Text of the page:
New Recommendations for HIV Patients

The World Health Organisation urges countries to phase out the use of Stavudine because of its long-term, irreversible side-effects in HIV patients

The World Health Organisation (WHO) has urged countries to phase out the use of Stavudine, the most widespread anti-retroviral, because of what it calls long-term, irreversible side-effects in HIV patients,  including wasting and a nerve disorder.

In sweeping changes to its guidelines, the WHO also recommends that people with HIV, including pregnant women, should start taking antiretroviral drugs earlier to live a longer and healthier life.

For the first time WHO advises HIV-positive women and their babies to take the drugs while breastfeeding to prevent mother-to-child transmission of the virus that causes AIDS.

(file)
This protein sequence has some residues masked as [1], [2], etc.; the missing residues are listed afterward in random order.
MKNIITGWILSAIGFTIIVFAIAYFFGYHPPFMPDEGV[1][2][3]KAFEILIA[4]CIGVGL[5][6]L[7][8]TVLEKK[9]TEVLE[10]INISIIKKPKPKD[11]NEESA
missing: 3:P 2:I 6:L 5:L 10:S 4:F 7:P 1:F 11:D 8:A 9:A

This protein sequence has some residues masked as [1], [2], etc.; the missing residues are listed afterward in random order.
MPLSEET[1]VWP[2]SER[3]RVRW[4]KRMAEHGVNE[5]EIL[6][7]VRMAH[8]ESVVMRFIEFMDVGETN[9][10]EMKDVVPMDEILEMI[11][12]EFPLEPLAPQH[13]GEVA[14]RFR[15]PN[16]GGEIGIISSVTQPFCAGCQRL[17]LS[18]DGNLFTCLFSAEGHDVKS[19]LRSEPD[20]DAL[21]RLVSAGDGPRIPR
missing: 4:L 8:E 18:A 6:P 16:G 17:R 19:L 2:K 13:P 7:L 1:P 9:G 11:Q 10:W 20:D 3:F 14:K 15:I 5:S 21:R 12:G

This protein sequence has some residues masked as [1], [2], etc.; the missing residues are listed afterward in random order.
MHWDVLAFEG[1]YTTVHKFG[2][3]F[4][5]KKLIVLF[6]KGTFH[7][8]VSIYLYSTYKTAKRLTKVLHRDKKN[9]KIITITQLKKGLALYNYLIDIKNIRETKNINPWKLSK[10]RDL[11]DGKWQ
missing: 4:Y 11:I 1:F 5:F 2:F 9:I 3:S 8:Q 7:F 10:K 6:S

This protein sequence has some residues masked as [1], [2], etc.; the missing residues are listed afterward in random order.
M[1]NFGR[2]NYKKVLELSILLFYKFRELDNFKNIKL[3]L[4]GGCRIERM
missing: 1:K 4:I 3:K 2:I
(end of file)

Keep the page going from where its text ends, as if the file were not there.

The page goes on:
Dr. Siobhan Crowley of WHO’s HIV/AIDS department, says that, “The new recommendations are based on a solid body of evidence indicating that rates of death, morbidity and HIV and tuberculosis transmissions are all reduced by starting treatment earlier. This prolongs and improves quality of life.”

To read the article titled, “WHO issues new recommendations for HIV patients,” click here.

Source: 
Sowetan

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